3. Pair snacks with a dip

    Hummus is a great dip to keep on hand with lots of versatility or you can grab a yogurt-based dip. Easy and healthy dippers include pre-sliced veggies, baby carrots and multigrain tortilla chips. Plain hummus is a great way to introduce seasonings and spices too—shake a little turmeric, add fresh basil and you'd be surprised what your kids will take to.

    4. Have high-protein options readily available

    Snacks with high protein, like cottage cheese, Greek yogurt, hard boiled eggs and jerky will fuel kids for hours. One of my favorites is a turkey stick, which is a fun addition to the hummus platter. Just slice into bite-sized pieces. I love cottage cheese because it can go savory or sweet, use as a dip with your prepped veggies, or drizzle pure maple syrup and sprinkle with berries.

    5. Always keep the pantry stocked

    Monthly deliveries keeps the pantry updated without a trip to grocery store. Many kids are big fans of popcorn, granola and pretzels. We like to DIY our own snack packs with a little popcorn, pretzels, nuts and whatever else is in the pantry so there's always something different!

    6. Make cracker tartines

    I love the idea of replicating popular restaurant dishes for kids. Here are some of my favorite snack-sized tartines using any crisp bread, or favorite flat cracker of your choice as the base. There are no rules and kids love adding toppings and finding new combinations they love.

    • Avocado crackers: Use a cracker and then layer with thinly sliced avocado, a dollop of fresh ricotta cheese topped with roasted pepitas or sunflower seeds.
    • Tacos: The base for this is a black bean spread—just drain a can of black beans, rinse and place into a wide bowl. With a fork or potato masher, lightly smush the beans until chunky. Spread onto your cracker and top with tomato, cheddar cheese and black olives. Try out a dollop of super mild salsa or some lime zest to introduce some new flavor profiles.
    • A play on PB&J: Smear peanut butter, almond or a favorite sun butter on the cracker. I like to get a mix it up a bit and put fresh fruit (strawberries, blueberries and tiny diced apples) and a little bit of dried fruit sprinkled on top.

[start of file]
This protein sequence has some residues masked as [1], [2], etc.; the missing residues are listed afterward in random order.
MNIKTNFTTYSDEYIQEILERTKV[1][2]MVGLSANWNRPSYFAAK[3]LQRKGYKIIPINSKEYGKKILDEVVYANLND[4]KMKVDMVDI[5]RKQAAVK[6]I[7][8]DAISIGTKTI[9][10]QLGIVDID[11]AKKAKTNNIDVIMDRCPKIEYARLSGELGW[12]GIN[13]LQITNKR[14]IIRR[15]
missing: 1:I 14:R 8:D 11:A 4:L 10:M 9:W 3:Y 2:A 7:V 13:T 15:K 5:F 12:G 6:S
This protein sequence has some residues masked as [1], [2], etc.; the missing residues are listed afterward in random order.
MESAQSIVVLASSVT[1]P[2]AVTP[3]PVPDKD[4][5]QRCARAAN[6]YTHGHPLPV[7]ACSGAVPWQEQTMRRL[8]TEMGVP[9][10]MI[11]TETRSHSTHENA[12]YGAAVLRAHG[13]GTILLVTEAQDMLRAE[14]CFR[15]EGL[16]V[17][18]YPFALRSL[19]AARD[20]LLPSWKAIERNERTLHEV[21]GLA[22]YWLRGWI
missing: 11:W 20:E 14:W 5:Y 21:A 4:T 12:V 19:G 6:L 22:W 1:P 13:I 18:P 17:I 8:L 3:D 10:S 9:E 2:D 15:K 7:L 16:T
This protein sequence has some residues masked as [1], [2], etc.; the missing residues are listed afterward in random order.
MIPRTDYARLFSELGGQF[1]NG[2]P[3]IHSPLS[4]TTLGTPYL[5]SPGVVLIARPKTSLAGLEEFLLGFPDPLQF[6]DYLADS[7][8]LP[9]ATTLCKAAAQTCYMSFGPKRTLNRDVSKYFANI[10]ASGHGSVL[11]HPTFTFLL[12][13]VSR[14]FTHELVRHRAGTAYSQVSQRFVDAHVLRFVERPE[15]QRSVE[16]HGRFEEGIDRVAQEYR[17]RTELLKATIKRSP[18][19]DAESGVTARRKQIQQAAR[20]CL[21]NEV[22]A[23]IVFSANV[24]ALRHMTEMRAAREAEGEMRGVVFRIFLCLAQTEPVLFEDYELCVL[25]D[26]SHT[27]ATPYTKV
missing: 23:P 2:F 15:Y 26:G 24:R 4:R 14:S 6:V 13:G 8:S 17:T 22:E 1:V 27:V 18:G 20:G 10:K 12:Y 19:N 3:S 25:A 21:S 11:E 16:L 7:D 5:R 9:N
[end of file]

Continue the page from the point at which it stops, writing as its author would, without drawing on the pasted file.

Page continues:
7. Pre-make smoothie pops

    The easy part about meal prep is the prep itself, but knowing exactly how much to make ahead is tricky. Freeze a smoothie in popsicle molds to have a healthy treat ready-to-go snack. They're super simple to make: Add any fruit (I like apples, berries, pineapples and mangoes) and veggies (carrots, steamed beet and wilted kale) to a blender with your favorite nut milk until you have consistency just a bit thinner than a smoothie. Pour into your trusty reusable popsicle molds and then into the freezer to make an ice pop so good they could eat them for breakfast.

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    15 toys that will keep your kids entertained inside *and* outside

    They transition seamlessly for indoor play.

    Keeping kids entertained is a battle for all seasons. When it's warm and sunny, the options seem endless. Get them outside and get them moving. When it's cold or rainy, it gets a little tricker.

    So with that in mind, we've rounded up some of the best toys for toddlers and kids that are not only built to last but will easily make the transition from outdoor to indoor play. Even better, many are Montessori-friendly and largely open-ended so your kids can get a ton of use out of them.

    From sunny backyard afternoons to rainy mornings stuck inside, these indoor outdoor toys are sure to keep little ones engaged and entertained.


    Stomp Racers

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    $19.99

    Step2 Up and Down Rollercoaster

    Step2 Up and Down Rollercoaster

    Tiny thrill-seekers will love this kid-powered coaster which will send them (safely) sailing across the backyard or play space. The durable set comes with a high back coaster car and 10.75 feet of track, providing endless opportunities for developing gross motor skills, balance and learning to take turns. The track is made up of three separate pieces which are easy to assemble and take apart for storage (but we don't think it will be put away too often!)

    $139

    Secret Agent play set

    Plan-Toys-Secret-agent-play-set

    This set has everything your little secret agent needs to solve whatever case they might encounter: an ID badge, finger scanner, walkie-talkie handset, L-shaped scale and coloring comic (a printable file is also available for online download) along with a handy belt to carry it all along. Neighborhood watch? Watch out.

    $40

    Stepping Stones

    Stepping-stones

    Kiddos can jump, stretch, climb and balance with these non-slip stepping stones. The 20-piece set can be arranged in countless configurations to create obstacle courses, games or whatever they can dream up.